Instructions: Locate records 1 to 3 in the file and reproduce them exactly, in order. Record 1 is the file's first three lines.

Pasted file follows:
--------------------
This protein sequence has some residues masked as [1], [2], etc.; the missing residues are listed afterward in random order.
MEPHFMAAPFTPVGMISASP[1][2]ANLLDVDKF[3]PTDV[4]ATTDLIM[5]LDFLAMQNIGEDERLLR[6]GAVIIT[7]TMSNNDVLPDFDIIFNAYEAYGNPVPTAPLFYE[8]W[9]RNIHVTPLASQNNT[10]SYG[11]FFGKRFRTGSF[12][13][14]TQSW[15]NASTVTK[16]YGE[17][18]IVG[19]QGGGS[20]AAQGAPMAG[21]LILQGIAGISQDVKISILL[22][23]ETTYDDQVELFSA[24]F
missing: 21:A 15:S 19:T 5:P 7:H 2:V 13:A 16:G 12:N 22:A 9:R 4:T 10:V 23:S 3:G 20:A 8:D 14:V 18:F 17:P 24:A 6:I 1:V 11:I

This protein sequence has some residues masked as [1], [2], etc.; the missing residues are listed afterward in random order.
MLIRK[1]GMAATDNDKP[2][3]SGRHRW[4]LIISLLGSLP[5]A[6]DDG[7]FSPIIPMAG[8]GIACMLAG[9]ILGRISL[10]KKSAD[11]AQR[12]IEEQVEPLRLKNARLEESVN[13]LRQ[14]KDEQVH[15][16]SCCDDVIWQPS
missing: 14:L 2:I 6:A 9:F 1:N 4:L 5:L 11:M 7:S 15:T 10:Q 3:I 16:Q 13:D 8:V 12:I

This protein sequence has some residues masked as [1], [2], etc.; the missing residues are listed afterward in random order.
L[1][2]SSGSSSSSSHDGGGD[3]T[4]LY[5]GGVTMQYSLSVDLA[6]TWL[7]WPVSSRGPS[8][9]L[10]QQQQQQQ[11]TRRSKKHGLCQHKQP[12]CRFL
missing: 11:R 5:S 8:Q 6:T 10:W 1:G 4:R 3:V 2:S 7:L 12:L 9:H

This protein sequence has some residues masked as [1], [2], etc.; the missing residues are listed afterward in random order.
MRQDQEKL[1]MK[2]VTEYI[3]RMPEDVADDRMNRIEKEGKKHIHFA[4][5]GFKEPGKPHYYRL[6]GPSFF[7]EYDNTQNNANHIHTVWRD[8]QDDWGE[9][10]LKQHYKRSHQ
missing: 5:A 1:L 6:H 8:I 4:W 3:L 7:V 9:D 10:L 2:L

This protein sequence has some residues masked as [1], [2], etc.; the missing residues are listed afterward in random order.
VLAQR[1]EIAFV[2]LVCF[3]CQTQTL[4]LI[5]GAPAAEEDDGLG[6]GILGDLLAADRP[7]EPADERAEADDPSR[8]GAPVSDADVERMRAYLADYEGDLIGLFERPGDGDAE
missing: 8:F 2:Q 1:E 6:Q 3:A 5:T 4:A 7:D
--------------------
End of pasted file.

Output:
This protein sequence has some residues masked as [1], [2], etc.; the missing residues are listed afterward in random order.
MEPHFMAAPFTPVGMISASP[1][2]ANLLDVDKF[3]PTDV[4]ATTDLIM[5]LDFLAMQNIGEDERLLR[6]GAVIIT[7]TMSNNDVLPDFDIIFNAYEAYGNPVPTAPLFYE[8]W[9]RNIHVTPLASQNNT[10]SYG[11]FFGKRFRTGSF[12][13][14]TQSW[15]NASTVTK[16]YGE[17][18]IVG[19]QGGGS[20]AAQGAPMAG[21]LILQGIAGISQDVKISILL[22][23]ETTYDDQVELFSA[24]F
missing: 21:A 15:S 19:T 5:P 7:H 2:V 13:A 16:G 12:N 22:A 9:R 4:T 10:V 23:S 3:G 20:A 8:D 14:V 18:F 17:P 24:A 6:I 1:V 11:I

This protein sequence has some residues masked as [1], [2], etc.; the missing residues are listed afterward in random order.
MLIRK[1]GMAATDNDKP[2][3]SGRHRW[4]LIISLLGSLP[5]A[6]DDG[7]FSPIIPMAG[8]GIACMLAG[9]ILGRISL[10]KKSAD[11]AQR[12]IEEQVEPLRLKNARLEESVN[13]LRQ[14]KDEQVH[15][16]SCCDDVIWQPS
missing: 14:L 2:I 6:A 9:F 1:N 4:L 5:L 11:M 7:S 15:T 10:Q 3:I 16:Q 13:D 8:V 12:I

This protein sequence has some residues masked as [1], [2], etc.; the missing residues are listed afterward in random order.
L[1][2]SSGSSSSSSHDGGGD[3]T[4]LY[5]GGVTMQYSLSVDLA[6]TWL[7]WPVSSRGPS[8][9]L[10]QQQQQQQ[11]TRRSKKHGLCQHKQP[12]CRFL
missing: 11:R 5:S 8:Q 6:T 10:W 1:G 4:R 3:V 2:S 7:L 12:L 9:H